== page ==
Israel seeks pound of flesh in Syria, ‘nyet’ is the answer
Israeli Prime Minister Benjamin Netanyahu’s ‘working visit’ to Moscow last week had a key objective relating to the conflict in Syria — a demarche at the highest level with President Vladimir Putin over Iranian presence in that country. Before emplaning for Moscow, Netanyahu told his cabinet in public remarks,
- In the framework of a (future peace agreement) or without one, Iran is attempting to base itself permanently in Syria – either through a military presence on the ground or a naval presence – and also through a gradual attempt to open a front against us on the Golan Heights. I will express to President Putin Israel’s vigorous opposition to this possibility.
In characteristic style, he cornered Putin in his very opening statement as they sat down in the Kremlin,
- One of the things that unites us (Israel and Russia) is our common fight against radical Islamic terrorism. Substantial progress has been made over the last year in fighting radical Sunni Islamic terrorism led by ISIS and Al-Qaeda, and Russia has made a great contribution to this result and this progress. Of course, we do not want to see Shia Islamic terrorism led by Iran step in to replace Sunni Islamic terrorism.
The Russian readout faithfully quoted Netanyahu but left out Putin’s brusque response. The Kremlin later chose to convey via an RT report,
- Putin noted that those events had taken place “in the fifth century BC,” added that “we now live in a different world” and suggested discussing the actual up-to-date problems in the region.
In short, Putin urged Netanyahu to get real instead of digging up the ancient legend of an Iranian forefather’s attempt to eradicate the Jewish people. (RT) The Russians are familiar with Netanyahu’s style of functioning — his swagger and capacity to dissimulate. He was obviously hoping to complicate the Russian-Iranian relationship at a time when Moscow and Tehran are working to put together a Syrian settlement. Evidently, Putin saw through the ploy. (Moscow is preparing for an official visit by the Iranian President Hassan Rouhani.)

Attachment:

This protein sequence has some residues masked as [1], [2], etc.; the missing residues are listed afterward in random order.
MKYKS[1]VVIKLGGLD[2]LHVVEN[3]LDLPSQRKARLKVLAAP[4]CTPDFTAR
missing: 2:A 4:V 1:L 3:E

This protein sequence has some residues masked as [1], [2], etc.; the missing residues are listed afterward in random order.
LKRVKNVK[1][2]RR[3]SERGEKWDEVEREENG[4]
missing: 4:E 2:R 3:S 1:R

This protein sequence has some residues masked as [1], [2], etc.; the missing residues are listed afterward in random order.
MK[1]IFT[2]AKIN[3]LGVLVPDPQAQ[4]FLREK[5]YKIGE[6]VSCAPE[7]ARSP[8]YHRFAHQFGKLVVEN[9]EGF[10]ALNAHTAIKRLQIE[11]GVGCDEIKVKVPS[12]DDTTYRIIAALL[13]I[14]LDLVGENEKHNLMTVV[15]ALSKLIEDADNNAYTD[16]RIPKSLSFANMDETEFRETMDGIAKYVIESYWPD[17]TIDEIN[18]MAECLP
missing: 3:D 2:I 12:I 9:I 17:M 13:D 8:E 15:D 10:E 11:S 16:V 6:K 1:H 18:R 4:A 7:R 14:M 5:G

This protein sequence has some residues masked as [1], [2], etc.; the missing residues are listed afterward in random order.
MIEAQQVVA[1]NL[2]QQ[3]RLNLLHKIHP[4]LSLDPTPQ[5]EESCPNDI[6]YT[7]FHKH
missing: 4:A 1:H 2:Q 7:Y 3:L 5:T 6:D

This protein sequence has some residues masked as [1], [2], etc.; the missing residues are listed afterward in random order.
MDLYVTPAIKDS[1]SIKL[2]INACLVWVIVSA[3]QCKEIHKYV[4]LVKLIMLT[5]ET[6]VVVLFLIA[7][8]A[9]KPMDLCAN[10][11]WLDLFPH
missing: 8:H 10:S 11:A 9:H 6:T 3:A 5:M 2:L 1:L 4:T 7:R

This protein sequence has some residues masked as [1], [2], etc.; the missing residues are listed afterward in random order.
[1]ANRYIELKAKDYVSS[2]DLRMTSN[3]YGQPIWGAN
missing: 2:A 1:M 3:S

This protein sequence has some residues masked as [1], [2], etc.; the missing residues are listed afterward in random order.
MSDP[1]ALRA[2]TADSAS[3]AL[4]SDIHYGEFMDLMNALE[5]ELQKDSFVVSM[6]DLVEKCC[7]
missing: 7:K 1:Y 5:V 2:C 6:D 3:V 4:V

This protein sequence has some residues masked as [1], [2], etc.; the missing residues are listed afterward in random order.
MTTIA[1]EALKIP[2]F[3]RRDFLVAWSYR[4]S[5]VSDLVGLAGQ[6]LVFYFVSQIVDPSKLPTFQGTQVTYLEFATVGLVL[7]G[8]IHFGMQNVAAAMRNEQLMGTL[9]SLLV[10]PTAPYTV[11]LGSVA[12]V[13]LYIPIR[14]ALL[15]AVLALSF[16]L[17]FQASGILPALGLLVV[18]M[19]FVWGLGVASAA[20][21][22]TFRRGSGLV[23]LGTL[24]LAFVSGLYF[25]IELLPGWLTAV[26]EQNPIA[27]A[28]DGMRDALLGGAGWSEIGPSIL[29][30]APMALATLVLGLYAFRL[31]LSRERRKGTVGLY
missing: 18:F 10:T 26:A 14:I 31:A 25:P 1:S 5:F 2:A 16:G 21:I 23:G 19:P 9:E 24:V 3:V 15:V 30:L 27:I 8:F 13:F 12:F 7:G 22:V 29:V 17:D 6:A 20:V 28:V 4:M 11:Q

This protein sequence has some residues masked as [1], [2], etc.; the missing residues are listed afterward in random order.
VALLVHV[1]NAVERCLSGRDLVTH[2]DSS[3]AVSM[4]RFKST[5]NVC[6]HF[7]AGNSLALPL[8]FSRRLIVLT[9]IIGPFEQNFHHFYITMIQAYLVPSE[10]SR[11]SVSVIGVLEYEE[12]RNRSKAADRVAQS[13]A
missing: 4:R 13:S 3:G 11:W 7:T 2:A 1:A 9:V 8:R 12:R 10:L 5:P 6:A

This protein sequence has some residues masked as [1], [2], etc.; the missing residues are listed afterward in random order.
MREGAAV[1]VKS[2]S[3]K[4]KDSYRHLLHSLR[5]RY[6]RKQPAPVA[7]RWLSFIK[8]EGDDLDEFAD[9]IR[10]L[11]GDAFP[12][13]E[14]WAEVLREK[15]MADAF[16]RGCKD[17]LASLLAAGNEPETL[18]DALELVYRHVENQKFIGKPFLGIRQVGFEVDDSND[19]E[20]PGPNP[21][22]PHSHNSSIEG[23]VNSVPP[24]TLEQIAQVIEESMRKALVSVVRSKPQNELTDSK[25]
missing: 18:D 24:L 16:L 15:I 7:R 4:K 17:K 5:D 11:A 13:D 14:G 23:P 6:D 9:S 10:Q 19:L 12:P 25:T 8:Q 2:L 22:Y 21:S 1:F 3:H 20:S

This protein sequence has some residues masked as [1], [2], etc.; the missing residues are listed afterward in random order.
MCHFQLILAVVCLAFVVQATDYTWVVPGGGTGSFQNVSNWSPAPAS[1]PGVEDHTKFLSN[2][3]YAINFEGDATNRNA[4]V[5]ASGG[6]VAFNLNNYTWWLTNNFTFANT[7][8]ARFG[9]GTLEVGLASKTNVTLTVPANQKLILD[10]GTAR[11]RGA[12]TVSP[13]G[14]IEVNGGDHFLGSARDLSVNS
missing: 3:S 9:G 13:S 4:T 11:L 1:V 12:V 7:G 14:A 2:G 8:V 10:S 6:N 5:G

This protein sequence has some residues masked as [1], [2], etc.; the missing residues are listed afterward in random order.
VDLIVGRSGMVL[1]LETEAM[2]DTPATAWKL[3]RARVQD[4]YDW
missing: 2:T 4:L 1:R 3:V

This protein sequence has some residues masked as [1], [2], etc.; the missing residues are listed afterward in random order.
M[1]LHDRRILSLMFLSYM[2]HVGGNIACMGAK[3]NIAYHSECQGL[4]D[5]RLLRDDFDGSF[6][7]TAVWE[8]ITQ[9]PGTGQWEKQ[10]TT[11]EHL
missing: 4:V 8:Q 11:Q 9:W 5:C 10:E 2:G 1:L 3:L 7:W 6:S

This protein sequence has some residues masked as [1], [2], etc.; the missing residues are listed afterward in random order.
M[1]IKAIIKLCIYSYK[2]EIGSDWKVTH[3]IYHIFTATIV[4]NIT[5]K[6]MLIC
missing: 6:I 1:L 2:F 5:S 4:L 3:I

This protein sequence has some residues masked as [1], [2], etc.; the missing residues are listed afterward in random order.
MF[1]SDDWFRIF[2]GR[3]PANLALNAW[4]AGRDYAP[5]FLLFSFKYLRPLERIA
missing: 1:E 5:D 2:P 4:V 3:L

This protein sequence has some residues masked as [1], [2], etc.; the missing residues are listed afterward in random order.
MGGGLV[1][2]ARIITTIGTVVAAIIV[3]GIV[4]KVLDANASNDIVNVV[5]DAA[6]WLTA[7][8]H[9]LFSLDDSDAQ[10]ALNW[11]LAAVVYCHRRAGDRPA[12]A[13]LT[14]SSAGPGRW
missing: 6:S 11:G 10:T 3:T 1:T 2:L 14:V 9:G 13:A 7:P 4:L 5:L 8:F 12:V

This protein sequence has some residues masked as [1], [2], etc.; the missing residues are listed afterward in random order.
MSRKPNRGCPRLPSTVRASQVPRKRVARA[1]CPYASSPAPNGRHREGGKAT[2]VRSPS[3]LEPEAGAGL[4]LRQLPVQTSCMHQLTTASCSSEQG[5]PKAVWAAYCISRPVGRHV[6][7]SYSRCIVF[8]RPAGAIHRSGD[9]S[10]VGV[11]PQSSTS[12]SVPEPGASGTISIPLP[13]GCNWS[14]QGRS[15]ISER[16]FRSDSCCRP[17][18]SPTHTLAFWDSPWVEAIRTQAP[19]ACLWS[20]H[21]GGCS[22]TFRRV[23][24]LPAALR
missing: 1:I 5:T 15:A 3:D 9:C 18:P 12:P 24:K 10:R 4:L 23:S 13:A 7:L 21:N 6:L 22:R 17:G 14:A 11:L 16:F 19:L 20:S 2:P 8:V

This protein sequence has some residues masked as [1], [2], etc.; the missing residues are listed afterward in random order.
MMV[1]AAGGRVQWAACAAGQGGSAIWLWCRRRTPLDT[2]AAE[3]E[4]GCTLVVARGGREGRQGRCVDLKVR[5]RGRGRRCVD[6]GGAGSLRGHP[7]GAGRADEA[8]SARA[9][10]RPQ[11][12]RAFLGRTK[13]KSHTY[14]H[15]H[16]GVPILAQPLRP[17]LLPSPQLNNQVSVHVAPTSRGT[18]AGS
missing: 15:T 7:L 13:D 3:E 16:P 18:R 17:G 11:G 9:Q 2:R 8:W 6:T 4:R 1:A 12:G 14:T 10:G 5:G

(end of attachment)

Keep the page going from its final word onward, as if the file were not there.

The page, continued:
Netanyahu keeps playing up the Iran bogey to divert attention away from the Palestine problem. However, importantly in the current context, Israel wants a say in the Syrian settlement. Israel’s motivations here are complex.
Israel’s preference is that the al-Qaeda affiliates fighting in Syria, who are its proxies, should be allowed to retain the swathe of land straddling the occupied Golan Heights so that its annexation of the Syrian territory remains unchallenged.
Russia simply will not acquiesce with the presence of any al-Qaeda affiliate in any residual form on Syrian soil. In fact, Jordan is involved in talks with Russia, which appears to be geared to battle plans under preparation to evict the Islamic State and the al-Qaeda from the Jordan-Israel-Lebanon borderline. Israel is getting frantic that the Russian-Iranian juggernaut proposes to put its al-Qaeda surrogates shortly into the meat grinder.
The alliance with Iran becomes vital for Russia in the coming weeks and months before a complete destruction of terrorist groups on Syrian soil is achieved and the peace process reaches the home stretch. However, this does not mean that Russian-Iranian relationship is smooth as silk. There strong convergence of interests at this point, but, as Iran’s Deputy Foreign Minister Ebrahim Rahimpour said on Saturday in Tehran,
- We will interact with the Russians to the extent that they cooperate with us and we will not be willing to cooperate with them when they are not willing to do so.
The two countries have their respective long-term objectives and agenda in a future Syrian settlement. Clearly, the Syria that emerges in a settlement can very well be a federated country. The US seems to be working toward a federal Syria and Russia may live with it as the realistic outcome of the brutal conflict. Thus, both US and Russia have dealings with Syrian Kurds whose top priority is the establishment of a Kurdish autonomous region in northern Syria bordering Turkey.
Now, it is entirely conceivable that a federal Syria may overlap the ‘spheres of influence’ of foreign powers. Without doubt, the US intends to keep the military bases it has established in the two Kurdish cantons on the eastern part of the Euphrates in the recent years. Russia too has a big presence along western regions of Syria facing the Mediterranean coast and in the Damascus region. The Russian bases in Latakia and Hmeimim in Syria are on permanent footing.
Therefore, how the emergent scenario of federal Syria would grate on the Russian-Iranian relationship remains a ‘known unknown’. After all, Iran made huge sacrifices to defeat Islamic State and al-Qaeda in Syria. A report last week put the casualty figures of Iranians killed in the fighting as exceeding 2000 military personnel.
Read an analysis, here, by Frederick Kagan of the conservative think tank American Enterprise Institute – surprisingly realistic for an American ideologue – on the complex web that makes Russian-Iranian bonding a geostrategic imperative of our times.